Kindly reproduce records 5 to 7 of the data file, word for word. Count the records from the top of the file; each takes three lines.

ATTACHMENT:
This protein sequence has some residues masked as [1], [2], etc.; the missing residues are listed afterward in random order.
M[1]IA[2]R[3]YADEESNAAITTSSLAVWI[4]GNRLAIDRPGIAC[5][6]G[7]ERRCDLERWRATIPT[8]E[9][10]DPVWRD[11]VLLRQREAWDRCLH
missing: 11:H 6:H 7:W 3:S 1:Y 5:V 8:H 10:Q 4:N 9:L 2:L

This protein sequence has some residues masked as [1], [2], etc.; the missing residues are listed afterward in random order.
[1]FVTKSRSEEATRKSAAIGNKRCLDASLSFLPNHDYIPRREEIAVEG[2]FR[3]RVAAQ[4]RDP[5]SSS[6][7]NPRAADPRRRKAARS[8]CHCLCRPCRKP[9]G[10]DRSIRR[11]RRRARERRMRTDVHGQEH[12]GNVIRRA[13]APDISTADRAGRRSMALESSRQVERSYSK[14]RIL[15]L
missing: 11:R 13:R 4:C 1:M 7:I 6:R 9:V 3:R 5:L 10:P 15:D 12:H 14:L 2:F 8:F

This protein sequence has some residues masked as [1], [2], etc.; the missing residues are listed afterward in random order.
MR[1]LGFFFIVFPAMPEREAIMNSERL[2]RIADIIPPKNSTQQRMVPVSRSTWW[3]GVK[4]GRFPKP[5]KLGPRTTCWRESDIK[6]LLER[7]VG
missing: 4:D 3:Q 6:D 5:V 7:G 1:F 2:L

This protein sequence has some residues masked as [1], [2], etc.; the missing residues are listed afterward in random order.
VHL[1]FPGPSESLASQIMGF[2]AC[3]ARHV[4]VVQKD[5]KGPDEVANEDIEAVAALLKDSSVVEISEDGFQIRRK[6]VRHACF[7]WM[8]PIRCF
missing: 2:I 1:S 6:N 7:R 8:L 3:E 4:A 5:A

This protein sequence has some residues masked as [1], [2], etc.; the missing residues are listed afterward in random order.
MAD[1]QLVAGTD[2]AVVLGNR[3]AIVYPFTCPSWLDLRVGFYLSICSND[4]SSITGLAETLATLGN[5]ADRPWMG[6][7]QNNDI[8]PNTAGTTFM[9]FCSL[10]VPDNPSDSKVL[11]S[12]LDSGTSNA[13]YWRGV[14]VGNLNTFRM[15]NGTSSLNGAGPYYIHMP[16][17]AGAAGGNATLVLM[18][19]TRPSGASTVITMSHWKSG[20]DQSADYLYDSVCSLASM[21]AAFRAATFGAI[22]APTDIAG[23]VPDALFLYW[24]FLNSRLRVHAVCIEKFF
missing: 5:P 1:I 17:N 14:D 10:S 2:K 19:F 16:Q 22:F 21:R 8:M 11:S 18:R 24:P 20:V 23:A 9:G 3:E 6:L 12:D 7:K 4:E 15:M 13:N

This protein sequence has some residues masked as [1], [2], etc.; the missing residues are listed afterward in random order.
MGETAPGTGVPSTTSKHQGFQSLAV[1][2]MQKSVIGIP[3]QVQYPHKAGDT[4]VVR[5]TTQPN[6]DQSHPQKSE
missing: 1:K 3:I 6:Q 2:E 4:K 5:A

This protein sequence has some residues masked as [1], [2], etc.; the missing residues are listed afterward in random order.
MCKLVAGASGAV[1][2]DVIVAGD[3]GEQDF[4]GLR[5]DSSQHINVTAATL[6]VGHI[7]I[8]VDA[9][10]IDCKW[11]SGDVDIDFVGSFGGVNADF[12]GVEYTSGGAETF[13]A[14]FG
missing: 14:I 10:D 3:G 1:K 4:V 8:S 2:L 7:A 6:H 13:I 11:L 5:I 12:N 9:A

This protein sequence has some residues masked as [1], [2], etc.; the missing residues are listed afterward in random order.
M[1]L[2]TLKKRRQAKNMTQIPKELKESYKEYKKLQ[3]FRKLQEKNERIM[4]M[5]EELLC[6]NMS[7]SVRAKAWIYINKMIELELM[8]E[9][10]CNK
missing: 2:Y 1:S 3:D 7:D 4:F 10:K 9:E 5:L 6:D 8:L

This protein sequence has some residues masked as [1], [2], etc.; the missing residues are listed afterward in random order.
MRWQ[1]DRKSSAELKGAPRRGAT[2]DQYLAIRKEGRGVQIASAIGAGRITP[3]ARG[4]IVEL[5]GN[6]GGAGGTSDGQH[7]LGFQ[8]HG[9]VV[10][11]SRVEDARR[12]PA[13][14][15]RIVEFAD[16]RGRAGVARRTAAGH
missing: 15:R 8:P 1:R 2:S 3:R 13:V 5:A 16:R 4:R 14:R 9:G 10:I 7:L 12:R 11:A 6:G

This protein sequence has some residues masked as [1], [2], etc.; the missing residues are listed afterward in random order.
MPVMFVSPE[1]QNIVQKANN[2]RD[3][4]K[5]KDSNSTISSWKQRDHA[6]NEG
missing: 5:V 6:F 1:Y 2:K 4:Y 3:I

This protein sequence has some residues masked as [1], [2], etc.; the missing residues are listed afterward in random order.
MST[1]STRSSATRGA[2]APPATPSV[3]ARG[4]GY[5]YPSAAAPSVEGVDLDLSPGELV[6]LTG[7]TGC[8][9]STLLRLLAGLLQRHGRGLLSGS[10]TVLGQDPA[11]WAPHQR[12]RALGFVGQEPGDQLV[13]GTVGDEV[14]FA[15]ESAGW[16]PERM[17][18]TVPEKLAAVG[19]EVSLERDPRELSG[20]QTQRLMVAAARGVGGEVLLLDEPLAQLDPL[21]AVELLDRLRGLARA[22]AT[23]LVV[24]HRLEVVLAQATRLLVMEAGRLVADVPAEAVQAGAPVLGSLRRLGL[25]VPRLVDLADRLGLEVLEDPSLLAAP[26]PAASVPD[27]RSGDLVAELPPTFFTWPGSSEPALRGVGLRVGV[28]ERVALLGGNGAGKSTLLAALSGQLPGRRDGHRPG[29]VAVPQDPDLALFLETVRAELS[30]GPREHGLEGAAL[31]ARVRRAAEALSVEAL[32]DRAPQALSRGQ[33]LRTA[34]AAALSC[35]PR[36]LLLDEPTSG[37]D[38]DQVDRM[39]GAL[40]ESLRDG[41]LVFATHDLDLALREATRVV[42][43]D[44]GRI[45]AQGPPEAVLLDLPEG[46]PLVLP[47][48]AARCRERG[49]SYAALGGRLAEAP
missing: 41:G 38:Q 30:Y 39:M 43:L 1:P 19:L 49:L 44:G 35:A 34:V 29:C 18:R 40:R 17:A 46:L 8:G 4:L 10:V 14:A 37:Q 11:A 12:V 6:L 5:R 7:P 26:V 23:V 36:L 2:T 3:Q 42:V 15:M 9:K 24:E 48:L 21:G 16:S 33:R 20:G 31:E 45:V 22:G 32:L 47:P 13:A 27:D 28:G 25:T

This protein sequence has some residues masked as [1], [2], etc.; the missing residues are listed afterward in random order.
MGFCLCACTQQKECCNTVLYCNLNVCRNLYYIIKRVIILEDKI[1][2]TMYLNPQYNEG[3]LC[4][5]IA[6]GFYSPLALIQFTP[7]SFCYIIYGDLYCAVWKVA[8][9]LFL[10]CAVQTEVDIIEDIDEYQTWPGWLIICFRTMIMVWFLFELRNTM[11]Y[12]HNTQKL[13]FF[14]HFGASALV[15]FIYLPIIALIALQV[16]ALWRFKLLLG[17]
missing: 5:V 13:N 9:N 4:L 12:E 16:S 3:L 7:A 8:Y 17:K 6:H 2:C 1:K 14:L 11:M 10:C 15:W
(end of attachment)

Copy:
This protein sequence has some residues masked as [1], [2], etc.; the missing residues are listed afterward in random order.
MAD[1]QLVAGTD[2]AVVLGNR[3]AIVYPFTCPSWLDLRVGFYLSICSND[4]SSITGLAETLATLGN[5]ADRPWMG[6][7]QNNDI[8]PNTAGTTFM[9]FCSL[10]VPDNPSDSKVL[11]S[12]LDSGTSNA[13]YWRGV[14]VGNLNTFRM[15]NGTSSLNGAGPYYIHMP[16][17]AGAAGGNATLVLM[18][19]TRPSGASTVITMSHWKSG[20]DQSADYLYDSVCSLASM[21]AAFRAATFGAI[22]APTDIAG[23]VPDALFLYW[24]FLNSRLRVHAVCIEKFF
missing: 5:P 1:I 17:N 14:D 10:S 2:K 19:F 16:Q 22:F 21:R 8:M 11:S 18:R 24:P 20:V 23:A 9:G 3:E 6:L 12:D 7:K 4:E 15:M 13:N

This protein sequence has some residues masked as [1], [2], etc.; the missing residues are listed afterward in random order.
MGETAPGTGVPSTTSKHQGFQSLAV[1][2]MQKSVIGIP[3]QVQYPHKAGDT[4]VVR[5]TTQPN[6]DQSHPQKSE
missing: 1:K 3:I 6:Q 2:E 4:K 5:A

This protein sequence has some residues masked as [1], [2], etc.; the missing residues are listed afterward in random order.
MCKLVAGASGAV[1][2]DVIVAGD[3]GEQDF[4]GLR[5]DSSQHINVTAATL[6]VGHI[7]I[8]VDA[9][10]IDCKW[11]SGDVDIDFVGSFGGVNADF[12]GVEYTSGGAETF[13]A[14]FG
missing: 14:I 10:D 3:G 1:K 4:V 8:S 2:L 7:A 6:H 13:I 11:L 5:I 12:N 9:A